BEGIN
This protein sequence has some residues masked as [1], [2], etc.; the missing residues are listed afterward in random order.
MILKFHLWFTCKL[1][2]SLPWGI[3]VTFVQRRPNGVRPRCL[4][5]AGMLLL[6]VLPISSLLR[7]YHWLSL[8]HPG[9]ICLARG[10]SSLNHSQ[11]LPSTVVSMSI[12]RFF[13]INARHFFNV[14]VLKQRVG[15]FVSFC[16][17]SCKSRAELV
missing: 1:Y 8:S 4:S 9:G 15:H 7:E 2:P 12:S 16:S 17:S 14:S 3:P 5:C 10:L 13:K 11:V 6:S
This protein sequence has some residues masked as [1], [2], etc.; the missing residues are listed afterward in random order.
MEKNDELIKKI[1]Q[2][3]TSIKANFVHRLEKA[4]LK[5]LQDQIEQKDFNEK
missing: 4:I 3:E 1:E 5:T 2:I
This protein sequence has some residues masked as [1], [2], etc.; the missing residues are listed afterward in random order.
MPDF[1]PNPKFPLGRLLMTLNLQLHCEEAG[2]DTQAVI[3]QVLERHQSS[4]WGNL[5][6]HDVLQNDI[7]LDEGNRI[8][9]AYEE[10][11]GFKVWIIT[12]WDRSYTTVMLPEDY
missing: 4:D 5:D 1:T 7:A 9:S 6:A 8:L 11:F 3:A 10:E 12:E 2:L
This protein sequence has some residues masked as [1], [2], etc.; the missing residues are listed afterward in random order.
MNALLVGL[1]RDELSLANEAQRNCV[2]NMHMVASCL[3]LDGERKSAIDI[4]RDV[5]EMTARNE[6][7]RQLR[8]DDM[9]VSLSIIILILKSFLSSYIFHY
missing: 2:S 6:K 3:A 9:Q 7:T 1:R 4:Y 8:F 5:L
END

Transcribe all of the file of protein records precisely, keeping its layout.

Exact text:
This protein sequence has some residues masked as [1], [2], etc.; the missing residues are listed afterward in random order.
MILKFHLWFTCKL[1][2]SLPWGI[3]VTFVQRRPNGVRPRCL[4][5]AGMLLL[6]VLPISSLLR[7]YHWLSL[8]HPG[9]ICLARG[10]SSLNHSQ[11]LPSTVVSMSI[12]RFF[13]INARHFFNV[14]VLKQRVG[15]FVSFC[16][17]SCKSRAELV
missing: 1:Y 8:S 4:S 9:G 15:H 7:E 2:P 12:S 16:S 17:S 14:S 3:P 5:C 10:L 13:K 11:V 6:S
This protein sequence has some residues masked as [1], [2], etc.; the missing residues are listed afterward in random order.
MEKNDELIKKI[1]Q[2][3]TSIKANFVHRLEKA[4]LK[5]LQDQIEQKDFNEK
missing: 4:I 3:E 1:E 5:T 2:I
This protein sequence has some residues masked as [1], [2], etc.; the missing residues are listed afterward in random order.
MPDF[1]PNPKFPLGRLLMTLNLQLHCEEAG[2]DTQAVI[3]QVLERHQSS[4]WGNL[5][6]HDVLQNDI[7]LDEGNRI[8][9]AYEE[10][11]GFKVWIIT[12]WDRSYTTVMLPEDY
missing: 4:D 5:D 1:T 7:A 9:S 6:A 8:L 11:F 3:A 10:E 12:E 2:L
This protein sequence has some residues masked as [1], [2], etc.; the missing residues are listed afterward in random order.
MNALLVGL[1]RDELSLANEAQRNCV[2]NMHMVASCL[3]LDGERKSAIDI[4]RDV[5]EMTARNE[6][7]RQLR[8]DDM[9]VSLSIIILILKSFLSSYIFHY
missing: 2:S 6:K 3:A 9:Q 7:T 1:R 4:Y 8:F 5:L